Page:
This begins a new series on solving problems in the workplace. No matter the size of a company, problems are an inherent part of the landscape. The key, though, is in how you approach the problems and then solve them. In this series, I will equip you with some problem-solving skills that will help you eliminate them more effectively.
Problems are all around us in the workplace. We all know when we have one because we can feel and experience a chilling presence, especially if it is a serious, costly problem. We feel pressure to act decisively, but if we don’t have appropriate problem-solving tools at our disposal, our responses can be counterproductive.
You’ll have to answer to your own pressure
Perhaps we’re getting pressure from the boss who tells us to “do something and do it quickly!” Or maybe we’re receiving emails or telephone calls from customers with deadlines and potential penalties if we don’t fix them. Whatever the source of pressure, the typical response for many of us is to start making changes and hope for the best. It is not unusual for many of us to make blind adjustments to otherwise stable processes, without understanding the simple cause and effect relationships. The bottom line is that many of us respond to pressure with haste, and later regret the decisions we made under fire.
Collect yourself and identify the problem
Making unnecessary or unwarranted process changes is the worst reaction to pressure, because that ultimately creates a more complex problem to solve. That’s the problem with problems—they have a tendency to change our behaviors and make us respond impulsively rather than rationally and judiciously. This can be resolved, however, with a problem-solving toolkit that can help us to identify and root out causes, and then take appropriate corrective measures. The antidote to sudden pressure isn’t a swift response; it is deliberate, methodical action.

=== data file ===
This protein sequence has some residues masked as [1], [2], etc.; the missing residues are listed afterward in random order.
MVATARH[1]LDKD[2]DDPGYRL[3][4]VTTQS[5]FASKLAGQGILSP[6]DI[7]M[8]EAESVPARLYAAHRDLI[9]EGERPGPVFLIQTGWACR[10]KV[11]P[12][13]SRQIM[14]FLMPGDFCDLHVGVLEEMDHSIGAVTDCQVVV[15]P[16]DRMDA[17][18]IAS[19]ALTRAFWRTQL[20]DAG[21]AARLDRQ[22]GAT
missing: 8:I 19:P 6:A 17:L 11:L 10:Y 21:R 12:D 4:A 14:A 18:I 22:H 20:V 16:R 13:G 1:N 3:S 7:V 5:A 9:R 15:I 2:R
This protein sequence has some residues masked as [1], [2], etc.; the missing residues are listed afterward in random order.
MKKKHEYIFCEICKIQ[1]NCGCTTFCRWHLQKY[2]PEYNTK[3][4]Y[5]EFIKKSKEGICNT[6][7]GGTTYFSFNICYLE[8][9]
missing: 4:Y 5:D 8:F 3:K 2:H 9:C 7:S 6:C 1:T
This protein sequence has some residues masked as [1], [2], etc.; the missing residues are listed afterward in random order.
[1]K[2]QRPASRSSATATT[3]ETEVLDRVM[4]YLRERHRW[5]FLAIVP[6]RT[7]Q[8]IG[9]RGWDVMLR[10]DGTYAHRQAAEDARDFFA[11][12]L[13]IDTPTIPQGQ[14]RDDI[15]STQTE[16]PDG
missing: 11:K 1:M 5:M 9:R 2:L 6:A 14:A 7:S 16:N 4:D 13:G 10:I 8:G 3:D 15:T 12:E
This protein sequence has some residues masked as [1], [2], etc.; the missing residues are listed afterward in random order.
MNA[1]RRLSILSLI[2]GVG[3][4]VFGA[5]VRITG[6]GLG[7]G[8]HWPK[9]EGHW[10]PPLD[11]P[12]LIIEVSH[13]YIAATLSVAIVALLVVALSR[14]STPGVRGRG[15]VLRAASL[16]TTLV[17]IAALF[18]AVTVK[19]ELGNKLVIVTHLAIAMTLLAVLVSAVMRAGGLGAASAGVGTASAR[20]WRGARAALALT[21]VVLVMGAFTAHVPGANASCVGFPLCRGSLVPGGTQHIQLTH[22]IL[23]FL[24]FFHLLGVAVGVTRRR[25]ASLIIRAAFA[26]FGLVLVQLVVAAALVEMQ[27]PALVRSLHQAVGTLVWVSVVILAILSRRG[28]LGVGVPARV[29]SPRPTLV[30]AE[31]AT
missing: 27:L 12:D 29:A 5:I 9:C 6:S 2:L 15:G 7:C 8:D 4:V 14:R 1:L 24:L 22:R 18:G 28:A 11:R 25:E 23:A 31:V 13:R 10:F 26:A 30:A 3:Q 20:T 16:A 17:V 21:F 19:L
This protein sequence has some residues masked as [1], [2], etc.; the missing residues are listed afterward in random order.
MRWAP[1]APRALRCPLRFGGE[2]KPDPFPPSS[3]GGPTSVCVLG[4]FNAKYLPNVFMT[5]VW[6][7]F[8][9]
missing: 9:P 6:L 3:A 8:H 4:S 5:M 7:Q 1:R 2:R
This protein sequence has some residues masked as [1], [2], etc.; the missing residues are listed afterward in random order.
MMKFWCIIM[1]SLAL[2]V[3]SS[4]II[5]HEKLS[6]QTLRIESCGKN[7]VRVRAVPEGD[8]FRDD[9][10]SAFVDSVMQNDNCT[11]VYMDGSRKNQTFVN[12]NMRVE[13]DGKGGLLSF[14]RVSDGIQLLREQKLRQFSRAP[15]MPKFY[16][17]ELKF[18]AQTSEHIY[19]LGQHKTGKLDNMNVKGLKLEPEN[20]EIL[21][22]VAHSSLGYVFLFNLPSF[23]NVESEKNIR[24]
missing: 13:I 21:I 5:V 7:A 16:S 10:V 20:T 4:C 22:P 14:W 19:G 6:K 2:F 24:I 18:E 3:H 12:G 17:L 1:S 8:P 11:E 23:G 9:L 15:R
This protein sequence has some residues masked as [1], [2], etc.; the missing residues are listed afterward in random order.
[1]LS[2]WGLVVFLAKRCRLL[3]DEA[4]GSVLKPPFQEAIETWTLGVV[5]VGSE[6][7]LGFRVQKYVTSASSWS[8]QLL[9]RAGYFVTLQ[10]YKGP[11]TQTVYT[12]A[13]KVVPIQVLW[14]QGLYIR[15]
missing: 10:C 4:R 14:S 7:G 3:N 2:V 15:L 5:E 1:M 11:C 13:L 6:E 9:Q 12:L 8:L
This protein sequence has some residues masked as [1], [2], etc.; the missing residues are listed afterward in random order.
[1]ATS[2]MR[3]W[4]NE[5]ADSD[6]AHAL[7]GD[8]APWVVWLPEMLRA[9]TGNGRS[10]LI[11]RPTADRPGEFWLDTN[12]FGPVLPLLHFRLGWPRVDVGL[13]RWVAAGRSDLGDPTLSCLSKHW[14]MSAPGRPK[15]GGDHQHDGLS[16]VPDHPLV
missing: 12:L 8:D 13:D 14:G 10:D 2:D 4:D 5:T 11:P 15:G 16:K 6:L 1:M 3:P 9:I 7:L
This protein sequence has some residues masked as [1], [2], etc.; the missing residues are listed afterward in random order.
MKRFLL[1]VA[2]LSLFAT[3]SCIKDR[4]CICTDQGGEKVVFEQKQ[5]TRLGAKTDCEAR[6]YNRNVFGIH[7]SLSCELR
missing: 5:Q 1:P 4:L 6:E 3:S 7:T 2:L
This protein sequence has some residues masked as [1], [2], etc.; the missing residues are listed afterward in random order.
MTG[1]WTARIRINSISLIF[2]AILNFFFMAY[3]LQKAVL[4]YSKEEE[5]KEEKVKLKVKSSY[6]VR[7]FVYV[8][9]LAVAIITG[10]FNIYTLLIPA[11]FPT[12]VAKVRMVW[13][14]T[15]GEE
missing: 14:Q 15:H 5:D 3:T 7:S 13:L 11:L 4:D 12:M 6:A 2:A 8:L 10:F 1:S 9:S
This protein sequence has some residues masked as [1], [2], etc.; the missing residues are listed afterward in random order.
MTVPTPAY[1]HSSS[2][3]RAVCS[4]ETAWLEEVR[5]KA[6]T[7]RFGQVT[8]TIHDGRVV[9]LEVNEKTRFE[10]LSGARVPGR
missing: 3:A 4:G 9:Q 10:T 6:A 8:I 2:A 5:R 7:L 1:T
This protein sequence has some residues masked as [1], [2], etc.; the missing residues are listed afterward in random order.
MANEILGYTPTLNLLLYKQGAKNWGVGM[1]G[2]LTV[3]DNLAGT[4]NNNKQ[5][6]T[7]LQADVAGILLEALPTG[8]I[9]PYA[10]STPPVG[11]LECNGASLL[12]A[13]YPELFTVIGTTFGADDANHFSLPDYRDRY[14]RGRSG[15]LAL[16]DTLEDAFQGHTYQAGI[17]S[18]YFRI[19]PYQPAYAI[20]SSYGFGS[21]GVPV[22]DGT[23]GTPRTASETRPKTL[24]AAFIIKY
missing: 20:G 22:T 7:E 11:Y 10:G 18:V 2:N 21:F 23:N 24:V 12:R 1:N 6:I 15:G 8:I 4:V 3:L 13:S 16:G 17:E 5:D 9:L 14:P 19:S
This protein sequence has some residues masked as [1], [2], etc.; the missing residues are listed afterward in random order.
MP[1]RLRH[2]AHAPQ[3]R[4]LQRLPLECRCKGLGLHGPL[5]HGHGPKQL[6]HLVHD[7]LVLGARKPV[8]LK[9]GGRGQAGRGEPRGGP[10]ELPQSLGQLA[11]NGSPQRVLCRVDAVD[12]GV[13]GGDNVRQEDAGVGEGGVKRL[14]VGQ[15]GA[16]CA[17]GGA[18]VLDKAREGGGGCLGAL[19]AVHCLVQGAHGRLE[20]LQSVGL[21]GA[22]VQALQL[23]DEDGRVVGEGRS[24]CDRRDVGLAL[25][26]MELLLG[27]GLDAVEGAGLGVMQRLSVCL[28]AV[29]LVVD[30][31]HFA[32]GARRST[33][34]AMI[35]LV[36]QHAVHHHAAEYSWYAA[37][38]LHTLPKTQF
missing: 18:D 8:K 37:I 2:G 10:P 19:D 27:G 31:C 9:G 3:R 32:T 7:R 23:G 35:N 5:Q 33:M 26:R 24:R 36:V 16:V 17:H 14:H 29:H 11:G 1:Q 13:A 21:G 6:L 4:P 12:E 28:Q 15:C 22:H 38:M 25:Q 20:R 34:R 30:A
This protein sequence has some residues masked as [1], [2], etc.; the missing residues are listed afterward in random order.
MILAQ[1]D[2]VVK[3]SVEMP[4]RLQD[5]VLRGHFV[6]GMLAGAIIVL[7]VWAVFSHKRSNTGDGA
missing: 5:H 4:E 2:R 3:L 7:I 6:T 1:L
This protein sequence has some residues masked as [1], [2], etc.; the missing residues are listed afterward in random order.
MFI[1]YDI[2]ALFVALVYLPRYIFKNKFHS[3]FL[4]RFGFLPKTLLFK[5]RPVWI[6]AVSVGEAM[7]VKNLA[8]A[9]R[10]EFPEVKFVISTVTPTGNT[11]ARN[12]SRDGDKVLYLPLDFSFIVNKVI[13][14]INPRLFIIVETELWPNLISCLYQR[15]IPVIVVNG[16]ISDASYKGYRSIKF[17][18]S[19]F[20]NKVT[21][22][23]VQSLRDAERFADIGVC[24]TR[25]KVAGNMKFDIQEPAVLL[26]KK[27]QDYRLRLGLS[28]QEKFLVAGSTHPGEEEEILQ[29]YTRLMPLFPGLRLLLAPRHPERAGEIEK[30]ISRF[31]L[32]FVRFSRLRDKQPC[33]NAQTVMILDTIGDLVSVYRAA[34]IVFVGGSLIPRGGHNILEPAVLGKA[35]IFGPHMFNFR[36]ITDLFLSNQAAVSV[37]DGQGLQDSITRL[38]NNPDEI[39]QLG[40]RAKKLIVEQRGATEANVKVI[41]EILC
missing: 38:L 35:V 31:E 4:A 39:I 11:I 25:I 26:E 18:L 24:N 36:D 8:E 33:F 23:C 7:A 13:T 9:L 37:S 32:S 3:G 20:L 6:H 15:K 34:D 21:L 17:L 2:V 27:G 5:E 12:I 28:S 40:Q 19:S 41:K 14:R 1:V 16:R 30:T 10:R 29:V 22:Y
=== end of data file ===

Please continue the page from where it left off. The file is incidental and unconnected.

Two primary types of problems require distinct approaches
Change-related problems: Performance is at a certain level and then a change occurs somewhere in the process, which changes the performance level. Although it may not be obvious, when you are faced with a change-related problem, the focus should always be on what changed and when it changed. Therefore, the key to solving change-related problems is to search for the initial catalyst.
Launch-related problem: This kind of problem has plagued us since day one—or launch. It could be the launch of a new machine identical to one already in place—since its start-up, it has never operated quite like the other one. Maybe the supplier of a raw material has two factories and product received from one factory has consistently outperformed the other. If we are to solve the launch-type problem, then we must find the critical distinctions between the two objects and take actions that are specifically aimed at eliminating the differences.
Now that we see the differences between a change-related problem and a launch-related problem you might ask if both problems can occur simultaneously, mutually exacerbating one another. The answer is a resounding “yes!” When you have this situation in play, you must methodically find the differences between the two problems and then determine what changed.
No problem can be solved without preparation. In this series, I will present and explain four problem-solving tools that can be used to answer specific questions that lead to identifying and resolving problems at their sources.
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